Archaeologists discovered a marine archaeological site from the mid-Ordovician Period 462 million years ago Castle Bank, Wales, according to a new study published on Monday.
The site boasts 150 different fossilized species, many of which had never been discovered before this find.
A peer-reviewed study, published in the journal Nature Ecology & Evolution, details some of the unexpected fossil finds.
The discovered fossils
The site is thought to be unique as the soft tissue and many complete organisms were preserved in good condition. In some of the specimens, nerves and digestive systems are still fully intact, which is extremely rare. This allowed researchers to gain an unprecedented look at the evolution of marine life.
Many of the fossils discovered come from the Cambrian period, which was 485-542 million years ago, the oldest period from which animal fossils can be identified.
The fossils all appeared in post-Cambrian rocks, meaning that Palaeontologists are limited in their understanding of how marine life evolved from the Cambrian period to the post-Cambrian period. Cambrian rocks hold the first diversified fossilized species and are credited with the first appearances of most animal phyla that have fossil records.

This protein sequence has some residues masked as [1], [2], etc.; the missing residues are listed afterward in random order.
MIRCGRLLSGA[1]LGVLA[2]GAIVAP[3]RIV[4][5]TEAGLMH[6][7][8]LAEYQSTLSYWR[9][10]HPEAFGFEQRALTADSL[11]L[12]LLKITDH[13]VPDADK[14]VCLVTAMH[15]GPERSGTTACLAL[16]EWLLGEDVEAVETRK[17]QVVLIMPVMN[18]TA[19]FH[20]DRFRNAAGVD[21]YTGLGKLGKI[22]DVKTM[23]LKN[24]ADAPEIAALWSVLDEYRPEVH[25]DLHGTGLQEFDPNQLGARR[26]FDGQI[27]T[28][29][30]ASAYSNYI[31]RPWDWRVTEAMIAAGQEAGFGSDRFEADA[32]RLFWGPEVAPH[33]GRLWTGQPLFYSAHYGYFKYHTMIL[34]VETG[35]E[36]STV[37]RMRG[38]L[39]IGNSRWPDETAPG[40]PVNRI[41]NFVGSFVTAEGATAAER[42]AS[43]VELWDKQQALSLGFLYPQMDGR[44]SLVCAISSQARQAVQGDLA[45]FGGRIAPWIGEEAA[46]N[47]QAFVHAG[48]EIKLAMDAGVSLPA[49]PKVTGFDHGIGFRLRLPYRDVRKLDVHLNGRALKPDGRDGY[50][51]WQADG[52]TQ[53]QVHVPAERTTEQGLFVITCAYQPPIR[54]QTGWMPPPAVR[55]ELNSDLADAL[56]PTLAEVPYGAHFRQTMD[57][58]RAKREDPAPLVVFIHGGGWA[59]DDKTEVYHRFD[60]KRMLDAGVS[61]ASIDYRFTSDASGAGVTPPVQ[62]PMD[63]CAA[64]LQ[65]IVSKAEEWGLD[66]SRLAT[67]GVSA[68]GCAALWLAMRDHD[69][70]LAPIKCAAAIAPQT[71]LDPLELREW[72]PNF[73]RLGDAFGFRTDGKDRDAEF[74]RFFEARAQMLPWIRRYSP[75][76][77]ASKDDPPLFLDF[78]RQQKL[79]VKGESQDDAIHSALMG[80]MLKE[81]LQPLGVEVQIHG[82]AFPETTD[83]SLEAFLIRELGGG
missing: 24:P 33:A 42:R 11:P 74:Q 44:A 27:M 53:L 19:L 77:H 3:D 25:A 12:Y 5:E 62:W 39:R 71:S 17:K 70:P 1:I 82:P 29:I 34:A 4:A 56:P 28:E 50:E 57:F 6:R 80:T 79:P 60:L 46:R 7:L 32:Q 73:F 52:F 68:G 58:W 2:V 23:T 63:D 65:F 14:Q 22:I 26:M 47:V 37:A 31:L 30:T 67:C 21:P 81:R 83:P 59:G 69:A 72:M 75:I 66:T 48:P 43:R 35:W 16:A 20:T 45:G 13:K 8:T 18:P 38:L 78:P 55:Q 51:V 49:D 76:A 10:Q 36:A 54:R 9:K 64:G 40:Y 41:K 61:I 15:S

The newly discovered species include opabiniids, proto-arthropods with long noses, wiwaxiids, which are thought to be an early relative of mollusks that are armored with scales, a creature thought to be an early ancestor of goose barnacles and cephalocarid shrimps. Of the species discovered, most are considered very small, measuring 1-3mm.
One of the more significant finds, a newly discovered Shale-type of fauna, will bridge a gap in scientific understanding about the shift from Cambrian fauna to Palaeozoic fauna and the shift in ecosystems to the diversified ecology seen today.
The Ordovician Period
The Ordovician Period lasted approximately 45,000,000 years. During this period, the area north of the tropics was almost entirely ocean, and most of the world's land was collected into the southern supercontinent Gondwana, according to the University of Berkeley. Sea levels were up to 1,970 feet (600 meters) higher than current levels.
Archaeologists have discovered diverse marine invertebrates, including graptolites, trilobites, brachiopods, and conodonts from the period.